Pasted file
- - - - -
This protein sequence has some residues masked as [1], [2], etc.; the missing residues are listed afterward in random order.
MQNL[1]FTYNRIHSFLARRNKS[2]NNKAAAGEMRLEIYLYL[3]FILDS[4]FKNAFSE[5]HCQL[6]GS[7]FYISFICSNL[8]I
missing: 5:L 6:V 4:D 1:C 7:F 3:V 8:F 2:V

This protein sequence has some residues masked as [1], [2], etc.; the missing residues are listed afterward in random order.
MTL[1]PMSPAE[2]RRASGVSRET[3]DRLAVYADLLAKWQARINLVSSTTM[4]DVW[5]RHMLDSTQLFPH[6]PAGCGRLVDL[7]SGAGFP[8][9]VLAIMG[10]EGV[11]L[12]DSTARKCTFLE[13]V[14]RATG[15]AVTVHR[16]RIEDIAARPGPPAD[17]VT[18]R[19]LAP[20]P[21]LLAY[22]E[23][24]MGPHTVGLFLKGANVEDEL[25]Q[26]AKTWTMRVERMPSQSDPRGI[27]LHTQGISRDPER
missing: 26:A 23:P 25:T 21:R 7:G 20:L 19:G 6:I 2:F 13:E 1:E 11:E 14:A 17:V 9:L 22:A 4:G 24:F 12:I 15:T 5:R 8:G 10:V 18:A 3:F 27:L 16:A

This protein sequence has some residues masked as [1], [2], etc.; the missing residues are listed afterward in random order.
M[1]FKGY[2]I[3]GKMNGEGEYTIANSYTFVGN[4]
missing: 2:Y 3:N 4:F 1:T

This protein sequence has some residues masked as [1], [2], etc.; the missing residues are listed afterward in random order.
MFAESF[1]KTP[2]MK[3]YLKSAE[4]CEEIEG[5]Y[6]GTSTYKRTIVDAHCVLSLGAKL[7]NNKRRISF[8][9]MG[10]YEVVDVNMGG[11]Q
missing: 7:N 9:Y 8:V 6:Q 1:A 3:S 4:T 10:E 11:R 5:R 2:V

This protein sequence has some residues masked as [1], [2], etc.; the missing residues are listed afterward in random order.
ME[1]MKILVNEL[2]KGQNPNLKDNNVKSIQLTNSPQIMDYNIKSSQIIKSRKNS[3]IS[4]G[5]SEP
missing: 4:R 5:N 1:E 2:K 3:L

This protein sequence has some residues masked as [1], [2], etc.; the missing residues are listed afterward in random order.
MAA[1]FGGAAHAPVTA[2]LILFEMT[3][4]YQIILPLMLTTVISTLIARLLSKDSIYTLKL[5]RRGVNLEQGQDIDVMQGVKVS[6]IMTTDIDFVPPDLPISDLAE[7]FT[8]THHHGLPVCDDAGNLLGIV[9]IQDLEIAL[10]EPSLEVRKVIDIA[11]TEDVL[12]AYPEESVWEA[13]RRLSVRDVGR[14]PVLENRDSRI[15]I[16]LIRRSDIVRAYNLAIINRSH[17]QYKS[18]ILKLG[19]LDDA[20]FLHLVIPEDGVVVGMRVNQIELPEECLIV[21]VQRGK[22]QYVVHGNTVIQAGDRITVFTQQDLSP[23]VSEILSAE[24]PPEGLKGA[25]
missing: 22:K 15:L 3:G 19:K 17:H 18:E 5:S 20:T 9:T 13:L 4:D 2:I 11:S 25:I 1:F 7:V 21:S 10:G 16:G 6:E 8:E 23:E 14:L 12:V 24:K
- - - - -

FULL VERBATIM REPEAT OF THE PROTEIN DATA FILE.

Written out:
This protein sequence has some residues masked as [1], [2], etc.; the missing residues are listed afterward in random order.
MQNL[1]FTYNRIHSFLARRNKS[2]NNKAAAGEMRLEIYLYL[3]FILDS[4]FKNAFSE[5]HCQL[6]GS[7]FYISFICSNL[8]I
missing: 5:L 6:V 4:D 1:C 7:F 3:V 8:F 2:V

This protein sequence has some residues masked as [1], [2], etc.; the missing residues are listed afterward in random order.
MTL[1]PMSPAE[2]RRASGVSRET[3]DRLAVYADLLAKWQARINLVSSTTM[4]DVW[5]RHMLDSTQLFPH[6]PAGCGRLVDL[7]SGAGFP[8][9]VLAIMG[10]EGV[11]L[12]DSTARKCTFLE[13]V[14]RATG[15]AVTVHR[16]RIEDIAARPGPPAD[17]VT[18]R[19]LAP[20]P[21]LLAY[22]E[23][24]MGPHTVGLFLKGANVEDEL[25]Q[26]AKTWTMRVERMPSQSDPRGI[27]LHTQGISRDPER
missing: 26:A 23:P 25:T 21:R 7:G 20:L 19:G 6:I 2:F 13:E 1:E 11:E 14:A 17:V 9:L 22:A 4:G 24:F 12:I 15:T 5:R 8:G 10:V 18:A 3:F 27:L 16:A

This protein sequence has some residues masked as [1], [2], etc.; the missing residues are listed afterward in random order.
M[1]FKGY[2]I[3]GKMNGEGEYTIANSYTFVGN[4]
missing: 2:Y 3:N 4:F 1:T

This protein sequence has some residues masked as [1], [2], etc.; the missing residues are listed afterward in random order.
MFAESF[1]KTP[2]MK[3]YLKSAE[4]CEEIEG[5]Y[6]GTSTYKRTIVDAHCVLSLGAKL[7]NNKRRISF[8][9]MG[10]YEVVDVNMGG[11]Q
missing: 7:N 9:Y 8:V 6:Q 1:A 3:S 4:T 10:E 11:R 5:R 2:V

This protein sequence has some residues masked as [1], [2], etc.; the missing residues are listed afterward in random order.
ME[1]MKILVNEL[2]KGQNPNLKDNNVKSIQLTNSPQIMDYNIKSSQIIKSRKNS[3]IS[4]G[5]SEP
missing: 4:R 5:N 1:E 2:K 3:L

This protein sequence has some residues masked as [1], [2], etc.; the missing residues are listed afterward in random order.
MAA[1]FGGAAHAPVTA[2]LILFEMT[3][4]YQIILPLMLTTVISTLIARLLSKDSIYTLKL[5]RRGVNLEQGQDIDVMQGVKVS[6]IMTTDIDFVPPDLPISDLAE[7]FT[8]THHHGLPVCDDAGNLLGIV[9]IQDLEIAL[10]EPSLEVRKVIDIA[11]TEDVL[12]AYPEESVWEA[13]RRLSVRDVGR[14]PVLENRDSRI[15]I[16]LIRRSDIVRAYNLAIINRSH[17]QYKS[18]ILKLG[19]LDDA[20]FLHLVIPEDGVVVGMRVNQIELPEECLIV[21]VQRGK[22]QYVVHGNTVIQAGDRITVFTQQDLSP[23]VSEILSAE[24]PPEGLKGA[25]
missing: 22:K 15:L 3:G 19:K 17:H 18:E 5:S 20:T 9:T 13:L 4:D 2:I 11:S 25:I 1:F 7:V 21:S 10:G 16:G 6:E 8:E 23:E 14:L 12:V 24:K